What is the Spatial Turn? · Spatial Humanities “Landscape turns” and “spatial turns” are referred to throughout the academic disciplines, often with reference to GIS and the neogeography revolution that puts mapping within the grasp of every high-school student. By “turning” we propose a backwards glance at the reasons why travelers from so many disciplines came to be here, fixated upon landscape, together. For the broader questions of landscape – worldview, palimpsest, the commons and community, panopticism and territoriality — are older than GIS, their stories rooted in the foundations of the modern disciplines. These terms have their origin in a historic conversation about land use and agency. Read the Introduction.
Alpage ALPAGE (diachronic analysis of the Paris urban area: a geomatic approach) is a research program coordinated by Hélène Noizet (LAMOP), which is supported by the ANR. Based on the association of 4 laboratories, and collaboration of many partners, it brings together some twenty researchers or academics in humanities, social sciences and communication studies. These historians, geomaticians and computer scientists are building a geographic information system (GIS) about the pre-industrial Parisian area.
Mac and More: Tableau Public 8.2 Launches Today we're pleased to announce that the newest version of Tableau Public, version 8.2, is available on Windows and Mac! Tableau Public is the free version of our revolutionary software that we make available to anyone wanting to tell engaging stories with public data on the web. A free 14-day trial of Tableau Desktop 8.2 is also available. Tableau Public on the Mac Tableau Public 8.2 looks and functions great on the Mac, supporting high-resolution Retina displays and incorporating Mac-specific controls.
Interview with Suzanne Blier on WorldMap, Easy-to-Use GIS Suzanne Blier is Allen Whitehill Clowes Professor of Fine Arts and of African and African American Studies at Harvard University. She is an historian of African art and architecture in both the History of Art and Architecture and African and African American Studies Departments. She also is a member of the Institute for Quantitative Social Science. She is Co-Chair of an Electronic Geo-Spatial Database AfricaMap, a site that expanded into WorldMap. WorldMap is an open source GIS tool that enables anyone anywhere in the world to create their own maps and overlay them with data for free.
Turabian Style There are two common forms of citation in the Turabian Style bibliography-style (used mainly in humanities and some social sciences) reference list style (used in most social sciences and natual and physical science) The following are examples for the bibliography-style. This style requires footnotes (or endnotes) and a bibliography. The first time a source appears in a footnote, the full citation is given.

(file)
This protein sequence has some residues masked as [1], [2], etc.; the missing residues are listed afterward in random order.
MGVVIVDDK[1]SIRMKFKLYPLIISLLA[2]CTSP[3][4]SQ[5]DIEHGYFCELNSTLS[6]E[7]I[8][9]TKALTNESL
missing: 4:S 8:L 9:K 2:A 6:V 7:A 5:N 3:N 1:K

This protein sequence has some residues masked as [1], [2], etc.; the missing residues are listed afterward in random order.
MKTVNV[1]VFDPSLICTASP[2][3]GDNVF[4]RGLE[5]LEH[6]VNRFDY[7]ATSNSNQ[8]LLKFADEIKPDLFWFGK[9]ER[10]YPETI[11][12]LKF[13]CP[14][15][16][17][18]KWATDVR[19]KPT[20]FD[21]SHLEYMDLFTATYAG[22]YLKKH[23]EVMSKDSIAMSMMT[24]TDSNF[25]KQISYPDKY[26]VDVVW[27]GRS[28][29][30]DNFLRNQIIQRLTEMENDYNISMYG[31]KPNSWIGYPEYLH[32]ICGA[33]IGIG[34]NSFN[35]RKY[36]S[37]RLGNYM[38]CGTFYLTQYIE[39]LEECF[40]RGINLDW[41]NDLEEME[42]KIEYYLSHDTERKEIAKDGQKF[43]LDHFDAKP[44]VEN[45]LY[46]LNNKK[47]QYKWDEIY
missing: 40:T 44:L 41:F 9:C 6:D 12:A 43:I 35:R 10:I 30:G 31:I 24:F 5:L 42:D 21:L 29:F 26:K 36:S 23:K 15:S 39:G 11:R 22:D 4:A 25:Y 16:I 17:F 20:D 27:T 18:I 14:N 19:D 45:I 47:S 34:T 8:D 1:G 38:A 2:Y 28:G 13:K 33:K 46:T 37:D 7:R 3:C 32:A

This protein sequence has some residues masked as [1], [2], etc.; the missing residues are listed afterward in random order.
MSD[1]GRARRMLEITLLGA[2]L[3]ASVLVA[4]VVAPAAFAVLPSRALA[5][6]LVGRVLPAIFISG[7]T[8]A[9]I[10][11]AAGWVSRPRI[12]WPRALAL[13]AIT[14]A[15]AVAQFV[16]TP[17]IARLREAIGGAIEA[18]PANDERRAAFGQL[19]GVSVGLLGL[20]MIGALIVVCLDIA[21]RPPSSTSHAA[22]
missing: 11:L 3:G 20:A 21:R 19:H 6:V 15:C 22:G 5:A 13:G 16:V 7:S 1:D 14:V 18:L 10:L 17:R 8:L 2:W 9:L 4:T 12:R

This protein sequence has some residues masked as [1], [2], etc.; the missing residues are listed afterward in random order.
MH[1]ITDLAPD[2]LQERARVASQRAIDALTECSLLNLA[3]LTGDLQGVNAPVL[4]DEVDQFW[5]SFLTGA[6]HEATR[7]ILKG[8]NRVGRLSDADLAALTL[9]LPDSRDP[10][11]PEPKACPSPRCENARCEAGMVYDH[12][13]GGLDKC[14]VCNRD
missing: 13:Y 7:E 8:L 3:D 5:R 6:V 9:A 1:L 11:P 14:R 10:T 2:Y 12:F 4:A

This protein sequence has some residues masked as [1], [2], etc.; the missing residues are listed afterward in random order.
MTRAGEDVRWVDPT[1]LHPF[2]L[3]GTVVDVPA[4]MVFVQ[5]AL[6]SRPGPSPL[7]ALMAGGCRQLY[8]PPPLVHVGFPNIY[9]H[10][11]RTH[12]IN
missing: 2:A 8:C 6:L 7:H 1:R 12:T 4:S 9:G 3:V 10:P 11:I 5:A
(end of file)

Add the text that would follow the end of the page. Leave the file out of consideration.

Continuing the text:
Palladio Palladio is a toolset for easy upload and careful investigation of data. It is an intertwined set of visualizations designed for complex, multi-dimensional data. It is a product of the "Networks in History" project that has its roots in another humanities research project based at Stanford: Mapping the Republic of Letters (MRofL). Gridded Population of the World - GPW v3 Introduction Note: "Gridded Population of the World, v4" is now available and supersedes GPWv3. GPWv4 provides gridded population estimates with an output resolution of 30 arc-seconds (approximately 1 km at the equator) for the years 2000, 2005, 2010, 2015, and 2020 based on the results of the 2010 round of censuses, which occurred between 2005 and 2014. For more details about GPWv4 and to access the new data see GPWv3 depicts the distribution of human population across the globe.
20 Good Map Creation Tools for Students A couple of years ago I published a list of 21 online map creation tools. Since then some of those tools have gone offline and new tools have replaced them. Here's my updated list of online map creation tools for students and teachers. Wikia Maps is a map creation tool from Wikia. spatial@ucsb - UCSB Center for Spatial Studies Making our daily environments smart through technologies has been on research and political agendas for more than three decades, with a primary interest in the outdoor environments of cities. Smart city projects are now found worldwide, focusing on sustainability, e-governance, transportation, health, etc. by deploying innovative technologies for sensing, social networking, and knowledge integration. To some extent, campuses can be seen as “small cities,” raising similar concerns for a particular kind of population. Additionally, smart campuses have their own challenges and opportunities, e.g., the support of creativity and interdisciplinary collaboration in science or the involvement of technologically savvy students. Spatial thinking and computing are thought to be key enablers for all these aspects of smart campuses, but this case needs to be made more effectively with university administrators and domain scientists.